Wednesday, February 28, 2007
THE BUSH administration has tolerated Egypt's brutal crackdown on domestic dissent and the broader reversal of its democratic spring of 2005 in part because President Hosni Mubarak argues that his adversaries are dangerous Islamic extremists. It's true that the largest opposition movement in Egypt is the Muslim Brotherhood; how dangerous it is can be debated. But what is overlooked is that Mr. Mubarak reserves his most relentless repression not for the Islamists -- who hold a fifth of the seats in parliament -- but for the secular democrats who fight for free elections, a free press, rights for women and religious tolerance.
The latest case in point is a blogger named Abdel Kareem Nabil Soliman, who was sentenced to four years in prison last week on charges of religious incitement, disrupting public order and "insulting the president." A brave and provocative 22-year-old student, Mr. Soliman first achieved notice with postings that denounced riots in Alexandria directed at Egypt's Christian Copt minority. He said the brutality he witnessed was the result of extremist Islamic teachings, in part by his own university, Al-Azhar, which he called "the other face of al-Qaeda." He compared the prophet Muhammad to Israel's Ariel Sharon. And he said Mr. Mubarak was a "symbol of tyranny."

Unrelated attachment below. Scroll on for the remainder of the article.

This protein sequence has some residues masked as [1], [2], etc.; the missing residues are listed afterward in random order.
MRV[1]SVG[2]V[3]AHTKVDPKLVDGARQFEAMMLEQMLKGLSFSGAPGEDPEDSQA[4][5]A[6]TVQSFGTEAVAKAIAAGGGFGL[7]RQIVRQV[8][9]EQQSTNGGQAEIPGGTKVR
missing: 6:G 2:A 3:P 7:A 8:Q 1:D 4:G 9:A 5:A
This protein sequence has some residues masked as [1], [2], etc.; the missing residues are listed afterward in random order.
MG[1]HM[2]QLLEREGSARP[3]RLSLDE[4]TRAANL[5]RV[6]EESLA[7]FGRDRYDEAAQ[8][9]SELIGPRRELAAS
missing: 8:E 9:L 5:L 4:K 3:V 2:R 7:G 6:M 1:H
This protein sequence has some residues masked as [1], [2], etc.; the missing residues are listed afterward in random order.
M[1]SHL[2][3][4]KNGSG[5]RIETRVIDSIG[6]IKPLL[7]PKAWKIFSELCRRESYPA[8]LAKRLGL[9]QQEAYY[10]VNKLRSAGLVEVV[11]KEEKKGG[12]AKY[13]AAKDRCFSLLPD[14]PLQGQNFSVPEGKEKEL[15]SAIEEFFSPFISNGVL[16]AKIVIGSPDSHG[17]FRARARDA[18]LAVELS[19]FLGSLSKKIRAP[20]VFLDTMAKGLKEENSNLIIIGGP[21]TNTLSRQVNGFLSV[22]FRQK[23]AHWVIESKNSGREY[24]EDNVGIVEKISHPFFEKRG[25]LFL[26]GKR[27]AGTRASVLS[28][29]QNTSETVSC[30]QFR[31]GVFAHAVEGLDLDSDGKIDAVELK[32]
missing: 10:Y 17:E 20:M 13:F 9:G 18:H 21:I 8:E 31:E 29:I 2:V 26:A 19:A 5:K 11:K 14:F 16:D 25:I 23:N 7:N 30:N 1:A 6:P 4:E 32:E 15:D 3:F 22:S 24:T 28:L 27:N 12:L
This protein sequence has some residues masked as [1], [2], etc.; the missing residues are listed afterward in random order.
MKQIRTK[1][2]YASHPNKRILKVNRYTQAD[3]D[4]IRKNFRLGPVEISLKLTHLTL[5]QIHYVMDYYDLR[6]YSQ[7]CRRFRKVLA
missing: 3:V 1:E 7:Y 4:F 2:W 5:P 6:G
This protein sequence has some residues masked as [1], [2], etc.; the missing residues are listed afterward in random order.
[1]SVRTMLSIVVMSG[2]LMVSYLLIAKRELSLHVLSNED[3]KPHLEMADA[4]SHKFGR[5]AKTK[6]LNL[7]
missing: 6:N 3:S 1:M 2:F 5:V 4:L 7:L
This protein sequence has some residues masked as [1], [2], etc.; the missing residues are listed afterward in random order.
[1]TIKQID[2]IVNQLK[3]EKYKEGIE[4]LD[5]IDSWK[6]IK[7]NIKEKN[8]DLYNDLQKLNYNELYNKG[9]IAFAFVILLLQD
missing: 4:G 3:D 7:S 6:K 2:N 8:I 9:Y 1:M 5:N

Setting aside the hyperbole, there was considerable truth in many of the blogger's charges. Right or wrong, he certainly would seem to deserve the same freedom of speech as Egypt's government-owned newspapers, which regularly publish vile anti-Semitic screeds. But Mr. Soliman was one of several Egyptian bloggers arrested last year. While others were released after being beaten -- and in one case, raped -- by police, Mr. Soliman was brought to trial by Mr. Mubarak's prosecutors in what seemed a clear attempt to freeze what had been a growing space for free expression.
"This verdict sets a legal precedent for prosecuting someone for what they write on the Internet, on charges that are not easily defined or defended against," wrote another Egyptian blogger known as Sandmonkey. "This could be used to prosecute any blogger the government feels like punishing and serves as a huge blow to freedom of speech in Egypt."
As a political prisoner, Mr. Soliman will join Ayman Nour, who was sentenced a year ago on fabricated charges after he ran for president against Mr. Mubarak on a liberal democratic platform. As many as 800 members of the Muslim Brotherhood have also been jailed in the past year. This by a government that continues to be one of the largest recipients in the world of U.S. aid, collecting more than $2 billion a year. What do American subsidies support? Not least, the elimination of what would otherwise be the strongest secular democratic movement in the Arab Middle East.